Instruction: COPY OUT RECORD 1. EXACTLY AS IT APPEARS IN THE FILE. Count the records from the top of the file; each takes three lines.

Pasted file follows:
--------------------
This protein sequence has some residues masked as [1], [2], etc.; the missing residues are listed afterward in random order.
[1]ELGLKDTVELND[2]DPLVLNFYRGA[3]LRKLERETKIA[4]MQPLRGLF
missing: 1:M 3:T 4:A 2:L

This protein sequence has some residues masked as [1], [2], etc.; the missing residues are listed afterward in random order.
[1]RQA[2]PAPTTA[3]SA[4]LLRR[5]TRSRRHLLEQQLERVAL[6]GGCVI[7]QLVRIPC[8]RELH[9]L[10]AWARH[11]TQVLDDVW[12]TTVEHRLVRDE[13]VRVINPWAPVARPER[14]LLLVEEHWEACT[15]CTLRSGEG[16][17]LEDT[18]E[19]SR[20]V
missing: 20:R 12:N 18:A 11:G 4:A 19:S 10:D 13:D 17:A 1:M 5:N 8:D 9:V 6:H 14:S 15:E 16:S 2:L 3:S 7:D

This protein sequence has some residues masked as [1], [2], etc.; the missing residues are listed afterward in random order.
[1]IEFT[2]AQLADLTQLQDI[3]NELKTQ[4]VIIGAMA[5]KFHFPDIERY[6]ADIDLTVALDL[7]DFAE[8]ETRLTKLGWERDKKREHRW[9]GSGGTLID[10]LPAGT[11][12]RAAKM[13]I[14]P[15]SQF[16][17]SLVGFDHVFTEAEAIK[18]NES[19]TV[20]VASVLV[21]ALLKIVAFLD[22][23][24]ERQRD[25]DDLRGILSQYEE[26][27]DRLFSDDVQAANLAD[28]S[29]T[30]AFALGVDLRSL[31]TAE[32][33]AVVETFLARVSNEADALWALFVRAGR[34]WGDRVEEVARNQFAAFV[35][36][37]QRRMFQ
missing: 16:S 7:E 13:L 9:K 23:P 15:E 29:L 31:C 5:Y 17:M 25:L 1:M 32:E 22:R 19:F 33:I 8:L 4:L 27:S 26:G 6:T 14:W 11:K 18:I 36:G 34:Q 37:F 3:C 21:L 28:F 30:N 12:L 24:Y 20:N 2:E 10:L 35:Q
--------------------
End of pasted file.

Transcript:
This protein sequence has some residues masked as [1], [2], etc.; the missing residues are listed afterward in random order.
[1]ELGLKDTVELND[2]DPLVLNFYRGA[3]LRKLERETKIA[4]MQPLRGLF
missing: 1:M 3:T 4:A 2:L